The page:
Olfactory responses of Diaphorina citri Kuwayama (Hem.: Psyllidae) to chemical compounds Gamma-butyrolactone and Methyl salicylate in laboratory conditions
Article Type:
Research/Original Article (دارای رتبه معتبر)
Abstract:
Background And Objective
The Asian citrus psyllid, Diaphorina citri Kuwayama (Hem.: Psyllidae), is one of the most destructive pests of citrus because of its ability to vector the causal bacterial pathogen of citrus greening disease. This is one of the most devastating diseases of citrus worldwide. Feeding on citrus by Asian citrus psyllid also induces release of Methyl salicylate (MeSA), suggesting that it may be a cue revealing location of conspecifics on host plants. MeSA is a ubiquitous aromatic ester that is a well-known plant stress signal and enhances defense against herbivores with repellent properties. Gamma-butyrolactone (GBL) is a primary component of the volatile ingredients in the female sex pheromone of the D. citri. The ability to decrypt plant volatiles is essential for herbivorous insects for their choice of host plants and mating partners and oviposition hosts. D. citri is an oligophagous insect with a host range restricted to plants in the Rutaceae family. That is why olfaction plays an important role in its host finding and selection process. The use of olfactory cues by adult psyllids in host plant selection has been reported in many olfactometer studies. In order to achieve the attractive and repellent compounds for pest management strategies against this pest, we investigated the effect of volatiles emitted from Synthetic GBL and MeSA on olfactory response of D.citri in laboratory bioassays.
Materials And Methods
This study evaluated the olfactory responses of D. citri to chemical stimuli from seven concentrations of GBL and MeSA including 0.001, 0.01, 0.1, 1.0, 10, 100 and 1000 µg/ ml with individual release of 30 females and 30 males. The GBL and MeSA (>98% purity) were purchased from Sigma Aldrich (USA) and diluted in dichloromethane. A glass Y-tube olfactometer was used in laboratory conditions (27±2°C, 60–80% RH, under a fluorescent 1600 lux light source, 14:10 (L:D) photocycle period and constant airflow of 300 ml/min).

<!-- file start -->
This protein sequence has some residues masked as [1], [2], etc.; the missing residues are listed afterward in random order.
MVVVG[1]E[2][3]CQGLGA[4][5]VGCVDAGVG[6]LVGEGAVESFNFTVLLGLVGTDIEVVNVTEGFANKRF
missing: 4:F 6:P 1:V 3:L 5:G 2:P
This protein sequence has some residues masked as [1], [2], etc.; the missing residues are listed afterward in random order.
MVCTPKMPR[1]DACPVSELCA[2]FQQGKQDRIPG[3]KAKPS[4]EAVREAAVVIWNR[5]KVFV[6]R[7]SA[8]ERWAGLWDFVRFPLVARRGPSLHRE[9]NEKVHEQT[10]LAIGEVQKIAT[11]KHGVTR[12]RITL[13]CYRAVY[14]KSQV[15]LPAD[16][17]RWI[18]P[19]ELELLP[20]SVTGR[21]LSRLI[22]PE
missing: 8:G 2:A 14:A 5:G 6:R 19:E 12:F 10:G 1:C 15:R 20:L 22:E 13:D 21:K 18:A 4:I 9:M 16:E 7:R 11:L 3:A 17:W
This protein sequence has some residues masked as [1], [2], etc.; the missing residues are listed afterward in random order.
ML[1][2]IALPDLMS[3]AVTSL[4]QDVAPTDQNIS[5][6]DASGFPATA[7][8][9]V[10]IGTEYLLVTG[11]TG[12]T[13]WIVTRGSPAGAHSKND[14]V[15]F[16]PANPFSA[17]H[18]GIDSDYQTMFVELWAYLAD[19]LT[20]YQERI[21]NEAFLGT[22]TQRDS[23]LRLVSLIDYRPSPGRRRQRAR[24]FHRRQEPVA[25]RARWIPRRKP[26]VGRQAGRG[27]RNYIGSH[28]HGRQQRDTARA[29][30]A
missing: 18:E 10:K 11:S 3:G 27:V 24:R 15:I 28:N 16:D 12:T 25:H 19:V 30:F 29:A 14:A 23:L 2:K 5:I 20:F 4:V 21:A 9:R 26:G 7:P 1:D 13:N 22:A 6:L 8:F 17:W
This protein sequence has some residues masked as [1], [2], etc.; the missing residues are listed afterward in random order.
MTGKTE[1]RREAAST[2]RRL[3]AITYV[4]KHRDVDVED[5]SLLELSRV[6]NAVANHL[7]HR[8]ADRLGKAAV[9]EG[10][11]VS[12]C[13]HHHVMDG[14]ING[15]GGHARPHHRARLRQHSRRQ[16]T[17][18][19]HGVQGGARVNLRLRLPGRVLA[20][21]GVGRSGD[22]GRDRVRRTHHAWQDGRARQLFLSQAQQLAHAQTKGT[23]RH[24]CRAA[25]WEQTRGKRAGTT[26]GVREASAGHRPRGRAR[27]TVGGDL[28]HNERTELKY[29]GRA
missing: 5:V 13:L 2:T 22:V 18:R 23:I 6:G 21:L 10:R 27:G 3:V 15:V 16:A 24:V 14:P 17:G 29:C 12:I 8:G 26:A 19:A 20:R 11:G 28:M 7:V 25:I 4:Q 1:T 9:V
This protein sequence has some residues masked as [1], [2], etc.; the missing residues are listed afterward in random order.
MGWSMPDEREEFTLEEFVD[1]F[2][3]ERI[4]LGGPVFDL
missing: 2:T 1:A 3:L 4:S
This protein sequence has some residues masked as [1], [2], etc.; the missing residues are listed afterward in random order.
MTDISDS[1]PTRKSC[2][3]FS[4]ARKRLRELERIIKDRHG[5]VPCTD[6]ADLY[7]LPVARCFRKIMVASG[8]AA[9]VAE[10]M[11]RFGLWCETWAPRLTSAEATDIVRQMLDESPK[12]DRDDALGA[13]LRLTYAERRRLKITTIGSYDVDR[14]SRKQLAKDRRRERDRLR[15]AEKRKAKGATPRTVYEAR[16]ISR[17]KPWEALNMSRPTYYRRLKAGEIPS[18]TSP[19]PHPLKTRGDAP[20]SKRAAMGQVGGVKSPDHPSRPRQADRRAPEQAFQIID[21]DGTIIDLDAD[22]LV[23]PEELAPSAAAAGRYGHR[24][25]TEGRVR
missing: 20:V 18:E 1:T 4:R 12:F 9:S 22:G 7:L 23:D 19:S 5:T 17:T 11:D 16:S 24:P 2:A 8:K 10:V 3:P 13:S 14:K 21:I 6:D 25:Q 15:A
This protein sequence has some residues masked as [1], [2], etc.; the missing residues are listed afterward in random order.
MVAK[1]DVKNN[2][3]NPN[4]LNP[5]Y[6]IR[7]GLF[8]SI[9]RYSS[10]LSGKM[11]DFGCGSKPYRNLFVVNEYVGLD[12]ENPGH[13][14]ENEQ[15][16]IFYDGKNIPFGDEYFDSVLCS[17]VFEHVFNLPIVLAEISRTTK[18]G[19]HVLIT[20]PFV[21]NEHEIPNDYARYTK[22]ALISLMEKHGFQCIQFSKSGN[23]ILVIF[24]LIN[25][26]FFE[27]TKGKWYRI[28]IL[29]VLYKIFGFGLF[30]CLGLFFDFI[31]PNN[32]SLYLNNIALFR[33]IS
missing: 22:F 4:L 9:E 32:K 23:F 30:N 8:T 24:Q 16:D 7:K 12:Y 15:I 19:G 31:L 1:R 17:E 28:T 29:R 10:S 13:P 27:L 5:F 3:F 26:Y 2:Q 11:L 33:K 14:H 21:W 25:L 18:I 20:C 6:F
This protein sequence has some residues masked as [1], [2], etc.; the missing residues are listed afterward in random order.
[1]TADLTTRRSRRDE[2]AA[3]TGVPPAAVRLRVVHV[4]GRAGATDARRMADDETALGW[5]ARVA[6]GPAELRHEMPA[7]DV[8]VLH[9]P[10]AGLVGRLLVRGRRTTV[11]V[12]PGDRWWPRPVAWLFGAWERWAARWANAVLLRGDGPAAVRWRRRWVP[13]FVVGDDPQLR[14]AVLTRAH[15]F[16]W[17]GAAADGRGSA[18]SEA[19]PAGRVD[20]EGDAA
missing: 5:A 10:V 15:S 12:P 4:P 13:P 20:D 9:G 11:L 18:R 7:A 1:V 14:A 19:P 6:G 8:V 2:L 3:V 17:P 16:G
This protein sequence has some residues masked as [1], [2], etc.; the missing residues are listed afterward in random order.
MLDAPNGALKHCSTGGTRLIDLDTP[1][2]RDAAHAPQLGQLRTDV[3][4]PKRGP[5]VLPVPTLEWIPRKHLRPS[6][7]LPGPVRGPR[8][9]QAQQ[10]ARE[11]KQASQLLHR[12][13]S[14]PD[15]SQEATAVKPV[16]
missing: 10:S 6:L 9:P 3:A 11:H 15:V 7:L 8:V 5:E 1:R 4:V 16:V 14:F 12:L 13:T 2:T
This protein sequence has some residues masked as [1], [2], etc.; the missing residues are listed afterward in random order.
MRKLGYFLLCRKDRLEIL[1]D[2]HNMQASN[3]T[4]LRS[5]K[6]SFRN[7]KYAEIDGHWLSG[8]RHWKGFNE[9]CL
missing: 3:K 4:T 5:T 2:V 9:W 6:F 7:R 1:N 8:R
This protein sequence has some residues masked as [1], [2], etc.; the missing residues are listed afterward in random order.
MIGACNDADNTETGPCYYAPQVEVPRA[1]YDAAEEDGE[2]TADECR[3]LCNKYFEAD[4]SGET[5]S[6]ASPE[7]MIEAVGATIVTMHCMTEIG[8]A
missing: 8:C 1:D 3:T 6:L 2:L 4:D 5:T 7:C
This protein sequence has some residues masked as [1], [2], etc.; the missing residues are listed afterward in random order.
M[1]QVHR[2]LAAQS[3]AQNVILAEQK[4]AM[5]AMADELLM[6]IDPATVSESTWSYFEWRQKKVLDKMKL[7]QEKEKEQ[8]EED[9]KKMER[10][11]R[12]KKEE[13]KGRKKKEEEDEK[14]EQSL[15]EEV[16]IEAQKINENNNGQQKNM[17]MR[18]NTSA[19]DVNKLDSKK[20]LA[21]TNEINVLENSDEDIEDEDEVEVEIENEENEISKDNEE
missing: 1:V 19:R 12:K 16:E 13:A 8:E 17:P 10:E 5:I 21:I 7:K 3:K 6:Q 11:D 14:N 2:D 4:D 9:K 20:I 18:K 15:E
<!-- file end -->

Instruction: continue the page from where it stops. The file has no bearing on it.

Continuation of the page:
Results
The results revealed that a significant proportion of male D. citri were attracted to GBL at the 1.0, 10, 100 and 1000 µg/ ml concentrations. But female D. citri showed no response to odors emanating from this compound. The results also indicated that a significant proportion of male and female D. citri were attracted to MeSA at the 0.01 µg concentration. However MeSA at the concentration 1000 µg/ ml was repellent for psyllids. Other concentrations (0.001, 0.1, 1.0, 10 and 100 µg/ ml) did not attract or repel the male and female D. citri.
Discussion
In this study, results showed that GBL at high concentrations is attractive only for male insects. These results indicate the role of GBL as a sex pheromone in attracting male insects. Feeding by herbivores induces the production of MeSA, so that this compound is often found among the volatile compounds of plants damaged by herbivores. MeSA plays a role in plant defense against herbivores by either repelling herbivores or by attracting biological control agents. The results of this study show that, probably, release of MeSA by host plants at low concentrations (0.01 μg), can be a cue of the presence of conspecific for D. citri in the early stages of host finding. With increasing infestation of host plants and increasing MeSA concentration, this compound repels the insects and that this method is considered a defensive tool for the plant. It is also possible that increasing the concentration of MeSA for the insect has this cue that if attracted, it will encounter a high population of conspecifics and the insect would not be attracted to high concentrations in order to avoid potential competition for food sources. Evaluation of chemical compounds that are attractive or repellent to D. citri, can contribute to the improvement in integrated management projects against this pest.
Language:
Persian
Published:
Journal of Plant Protection, Volume:41 Issue: 1, 2018
Pages:
11 to 22
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